When the U.S. Sneezes, Puerto Rico Already Has a Cold
“Cuando Estados Unidos estornuda, ya Puerto Rico tiene catarro”—“When the U.S. sneezes, Puerto Rico already has a cold.” This saying captures the relationship between Puerto Rico and the United States. The unequal and often contested relationship between the island and the continental U.S. is important to contextualize in order to understand the unfolding events from the impact of Hurricanes Irma and Maria. The sociological study of disasters has clearly suggested that while these hazards are natural occurrences, disasters are primarily caused by social, political, and economic conditions. This is clearly the case with Puerto Rico.
Puerto Rico’s problems are usually hidden or not viewed as critical to the average American. For instance, a recent poll found that only 47% of those interviewed knew Puerto Ricans are U.S. citizens by birth (Suffolk/USA Today 2017). For years, the economic conditions on the island have been deteriorating to a point that the Puerto Rican government had to default on some of their debts in order to remain afloat. Since the beginning of the 2006 recession, the Puerto Rican economy has shrunk and the island has lost over 270,000 jobs (20%) (Marxuach, 2015), decreasing the island’s tax base while deepening its debt. This debt weighs heavily over the island’s people; in fiscal year 2015, 16% of the consolidated budget was dedicated to debt service, while only a paltry 4.2% was committed to public improvements or investment. No wonder the power grid could not sustain Hurricane Irma, a category 5 storm that passed just north of the island, let alone Hurricane Maria, a category 4 (almost 5) storm that directly sliced the island leaving vast devastation in its wake.
As a territory of the U.S., Puerto Rico is not allowed the protections of bankruptcy that federal law allows to other states and jurisdictions. These economic conditions and U.S. government-imposed austerity measures have push island Puerto Ricans to the brink so that massive migration to the U.S. has been the solution for any who can afford to leave. Current out-migration figures are greater than ever before—between 2005 and 2015, 446,000 Puerto Ricans moved from the island to the U.S. mainland (Krogstad et al., 2017). In 2014 alone, 84,000 Puerto Ricans transplanted to the mainland, a 38% increase from 2010 (Krogstad 2015). Florida in particular, now home to more than one million Puerto Ricans—rivaling New York—seems to be the preferred destination for those seeking to start their lives anew. Between 2000 and 2014, Florida’s Puerto Rican population saw a 110% increase (Krogstad 2015) while traditional destinations such as New York have been experiencing the out-migration of Puerto Ricans to other states—states such as Florida, currently the recipient of one-third of outmigrants from the island (Krogstad et al. 2017).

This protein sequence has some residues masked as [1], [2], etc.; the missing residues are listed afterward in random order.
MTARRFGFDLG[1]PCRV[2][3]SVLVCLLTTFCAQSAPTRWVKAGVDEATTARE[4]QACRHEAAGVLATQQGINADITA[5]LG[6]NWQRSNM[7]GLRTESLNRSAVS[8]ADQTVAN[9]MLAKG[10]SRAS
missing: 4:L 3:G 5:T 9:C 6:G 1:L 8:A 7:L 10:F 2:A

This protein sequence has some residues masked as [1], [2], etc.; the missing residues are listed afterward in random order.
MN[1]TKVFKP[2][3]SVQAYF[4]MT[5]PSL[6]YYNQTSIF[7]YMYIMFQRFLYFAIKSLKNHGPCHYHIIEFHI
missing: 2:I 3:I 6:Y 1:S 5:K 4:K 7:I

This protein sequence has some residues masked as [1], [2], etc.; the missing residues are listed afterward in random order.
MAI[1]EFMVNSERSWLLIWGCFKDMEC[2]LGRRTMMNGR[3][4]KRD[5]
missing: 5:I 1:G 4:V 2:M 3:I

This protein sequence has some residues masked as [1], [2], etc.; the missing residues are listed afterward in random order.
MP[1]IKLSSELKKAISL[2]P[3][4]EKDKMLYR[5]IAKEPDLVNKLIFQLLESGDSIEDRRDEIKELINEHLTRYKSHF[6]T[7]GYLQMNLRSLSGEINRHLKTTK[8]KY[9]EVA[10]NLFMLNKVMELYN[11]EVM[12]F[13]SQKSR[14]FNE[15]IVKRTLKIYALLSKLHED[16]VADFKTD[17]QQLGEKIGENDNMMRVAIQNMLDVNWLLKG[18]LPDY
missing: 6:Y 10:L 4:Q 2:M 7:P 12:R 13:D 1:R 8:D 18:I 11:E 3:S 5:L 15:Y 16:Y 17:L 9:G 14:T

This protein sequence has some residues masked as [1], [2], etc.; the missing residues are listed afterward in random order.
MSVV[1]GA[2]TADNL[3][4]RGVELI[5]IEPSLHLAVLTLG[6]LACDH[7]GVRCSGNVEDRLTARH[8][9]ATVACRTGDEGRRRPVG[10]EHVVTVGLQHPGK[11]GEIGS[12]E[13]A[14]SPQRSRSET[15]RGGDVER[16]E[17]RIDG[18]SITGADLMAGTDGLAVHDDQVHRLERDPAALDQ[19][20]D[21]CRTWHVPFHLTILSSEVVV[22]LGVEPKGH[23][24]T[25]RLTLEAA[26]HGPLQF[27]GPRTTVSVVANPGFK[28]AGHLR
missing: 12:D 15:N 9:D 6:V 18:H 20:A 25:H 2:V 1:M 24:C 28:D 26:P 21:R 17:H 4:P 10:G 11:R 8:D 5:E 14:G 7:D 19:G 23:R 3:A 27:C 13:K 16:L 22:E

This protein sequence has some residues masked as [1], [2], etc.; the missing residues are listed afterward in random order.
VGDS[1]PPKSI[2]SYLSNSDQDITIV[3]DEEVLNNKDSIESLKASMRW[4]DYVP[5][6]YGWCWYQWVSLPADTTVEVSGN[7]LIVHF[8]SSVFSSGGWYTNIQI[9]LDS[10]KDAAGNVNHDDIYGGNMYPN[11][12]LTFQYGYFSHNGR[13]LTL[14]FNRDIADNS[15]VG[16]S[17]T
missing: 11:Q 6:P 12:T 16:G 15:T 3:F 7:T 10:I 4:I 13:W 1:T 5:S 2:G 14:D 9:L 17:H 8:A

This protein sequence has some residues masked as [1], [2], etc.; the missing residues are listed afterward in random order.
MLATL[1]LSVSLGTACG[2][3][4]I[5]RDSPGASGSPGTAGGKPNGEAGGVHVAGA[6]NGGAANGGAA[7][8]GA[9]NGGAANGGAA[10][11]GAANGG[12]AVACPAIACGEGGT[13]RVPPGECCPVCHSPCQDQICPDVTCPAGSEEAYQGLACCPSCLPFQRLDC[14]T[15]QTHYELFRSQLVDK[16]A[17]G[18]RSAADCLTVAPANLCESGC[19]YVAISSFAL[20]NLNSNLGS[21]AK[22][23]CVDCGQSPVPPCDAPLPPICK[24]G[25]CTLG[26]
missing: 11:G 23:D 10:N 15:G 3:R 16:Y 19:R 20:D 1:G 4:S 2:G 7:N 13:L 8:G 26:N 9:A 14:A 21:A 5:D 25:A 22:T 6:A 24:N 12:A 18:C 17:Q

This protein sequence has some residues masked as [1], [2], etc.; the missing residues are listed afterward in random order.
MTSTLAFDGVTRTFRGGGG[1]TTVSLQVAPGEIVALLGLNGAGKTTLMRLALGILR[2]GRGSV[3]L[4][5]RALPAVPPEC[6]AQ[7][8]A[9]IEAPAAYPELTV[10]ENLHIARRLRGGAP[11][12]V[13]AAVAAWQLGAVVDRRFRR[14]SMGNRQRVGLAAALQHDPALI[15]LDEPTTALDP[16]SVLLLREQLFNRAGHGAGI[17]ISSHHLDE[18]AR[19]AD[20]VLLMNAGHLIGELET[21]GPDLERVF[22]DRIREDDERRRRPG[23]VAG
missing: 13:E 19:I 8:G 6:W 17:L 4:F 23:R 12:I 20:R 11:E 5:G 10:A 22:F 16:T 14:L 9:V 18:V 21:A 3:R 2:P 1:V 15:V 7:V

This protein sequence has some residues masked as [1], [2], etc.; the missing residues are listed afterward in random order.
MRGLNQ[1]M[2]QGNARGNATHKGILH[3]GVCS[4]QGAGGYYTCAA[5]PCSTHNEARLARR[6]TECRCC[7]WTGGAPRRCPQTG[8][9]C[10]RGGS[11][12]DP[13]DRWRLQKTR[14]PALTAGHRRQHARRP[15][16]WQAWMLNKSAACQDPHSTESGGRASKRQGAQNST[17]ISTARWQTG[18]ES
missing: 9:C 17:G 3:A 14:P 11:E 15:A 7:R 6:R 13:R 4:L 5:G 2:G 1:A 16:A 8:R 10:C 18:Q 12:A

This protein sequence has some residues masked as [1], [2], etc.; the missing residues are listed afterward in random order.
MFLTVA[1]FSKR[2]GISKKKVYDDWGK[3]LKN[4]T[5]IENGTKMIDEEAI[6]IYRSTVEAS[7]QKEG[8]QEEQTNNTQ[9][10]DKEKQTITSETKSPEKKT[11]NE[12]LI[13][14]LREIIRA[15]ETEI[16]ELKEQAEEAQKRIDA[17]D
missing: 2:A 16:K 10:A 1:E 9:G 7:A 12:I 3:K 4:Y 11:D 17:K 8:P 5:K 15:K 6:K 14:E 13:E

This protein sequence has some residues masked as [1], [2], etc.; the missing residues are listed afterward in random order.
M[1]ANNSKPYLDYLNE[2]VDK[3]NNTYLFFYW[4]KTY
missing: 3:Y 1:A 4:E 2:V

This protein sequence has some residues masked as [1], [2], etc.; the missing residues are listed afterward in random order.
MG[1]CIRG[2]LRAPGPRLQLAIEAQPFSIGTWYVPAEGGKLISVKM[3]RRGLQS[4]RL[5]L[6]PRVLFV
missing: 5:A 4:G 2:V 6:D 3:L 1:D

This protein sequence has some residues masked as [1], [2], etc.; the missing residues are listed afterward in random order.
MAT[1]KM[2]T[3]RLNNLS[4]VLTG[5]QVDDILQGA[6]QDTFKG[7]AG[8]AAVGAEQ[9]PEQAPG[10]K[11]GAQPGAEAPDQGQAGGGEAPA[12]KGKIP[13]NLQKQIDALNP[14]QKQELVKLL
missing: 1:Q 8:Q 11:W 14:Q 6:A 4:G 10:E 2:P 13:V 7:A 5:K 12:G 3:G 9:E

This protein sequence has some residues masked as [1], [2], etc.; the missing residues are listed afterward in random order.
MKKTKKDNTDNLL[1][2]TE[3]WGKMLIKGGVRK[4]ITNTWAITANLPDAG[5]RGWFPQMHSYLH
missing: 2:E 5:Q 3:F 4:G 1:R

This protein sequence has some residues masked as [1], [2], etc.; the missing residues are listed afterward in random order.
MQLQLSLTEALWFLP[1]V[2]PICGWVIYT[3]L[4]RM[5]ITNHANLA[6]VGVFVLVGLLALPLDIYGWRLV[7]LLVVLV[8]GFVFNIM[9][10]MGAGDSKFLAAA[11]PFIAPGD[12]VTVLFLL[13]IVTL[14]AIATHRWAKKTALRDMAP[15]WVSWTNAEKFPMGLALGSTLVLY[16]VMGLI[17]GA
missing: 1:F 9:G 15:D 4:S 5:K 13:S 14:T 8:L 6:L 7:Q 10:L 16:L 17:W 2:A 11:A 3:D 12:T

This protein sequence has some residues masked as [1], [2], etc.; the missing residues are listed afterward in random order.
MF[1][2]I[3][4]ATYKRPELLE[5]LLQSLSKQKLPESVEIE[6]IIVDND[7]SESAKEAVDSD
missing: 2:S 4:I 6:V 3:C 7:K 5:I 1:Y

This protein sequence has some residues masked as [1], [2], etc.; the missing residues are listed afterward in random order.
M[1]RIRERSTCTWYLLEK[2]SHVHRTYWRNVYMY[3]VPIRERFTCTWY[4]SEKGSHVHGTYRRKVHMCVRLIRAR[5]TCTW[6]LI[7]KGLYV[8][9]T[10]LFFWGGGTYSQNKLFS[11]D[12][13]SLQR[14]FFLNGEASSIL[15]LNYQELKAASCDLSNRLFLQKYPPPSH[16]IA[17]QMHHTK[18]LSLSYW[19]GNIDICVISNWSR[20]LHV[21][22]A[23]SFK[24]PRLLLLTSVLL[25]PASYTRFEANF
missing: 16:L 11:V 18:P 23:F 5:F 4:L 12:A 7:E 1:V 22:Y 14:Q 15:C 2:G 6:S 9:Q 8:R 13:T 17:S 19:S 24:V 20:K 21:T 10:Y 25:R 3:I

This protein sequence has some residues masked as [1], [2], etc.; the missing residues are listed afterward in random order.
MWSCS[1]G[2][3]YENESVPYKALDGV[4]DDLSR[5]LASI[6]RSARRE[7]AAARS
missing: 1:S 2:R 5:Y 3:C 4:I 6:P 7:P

Our work has investigated the context of reception for Puerto Rican migrants in Central Florida (Aranda and Rivera 2016) and South Florida (Aranda 2009; Aranda, Hughes, and Sabogal 2014) and other issues surrounding their migration and settlement experiences. Whereas Puerto Ricans settling in South Florida, specifically Miami, encounter a city that is culturally friendly given the common use of Spanish and the lower likelihood of experiencing white racism; those who settle in Central Florida communities, although they experience the benefit of expanding social networks, still contend with racialization and navigating white/black race relations. Regardless of where they settle, as recent events (and Presidential Tweets) in the aftermath of Hurricane Maria have shown, Puerto Ricans continue to fight racial stereotypes that depict them as “lazy” and “dependent,” the legacy of their colonial status and current racialization projects.
The preparation (or lack thereof) and slow response from the federal government has raised doubts about the nation’s commitment to the island; but this is nothing new. There were clearly competing examples of efficient disaster responses to Hurricane Harvey in the state of Texas and Hurricane Irma in the state of Florida that cannot be simply explained away by the geographical location (surrounded by “big water, ocean water”) of Puerto Rico. Reminding the world of Puerto Rico’s debt in the midst of a humanitarian catastrophe that has been described by some as “apocalyptic,” reveals the apathy (at best), and deliberate contempt (at worst) of certain leaders within the U.S. federal government toward the people of Puerto Rico.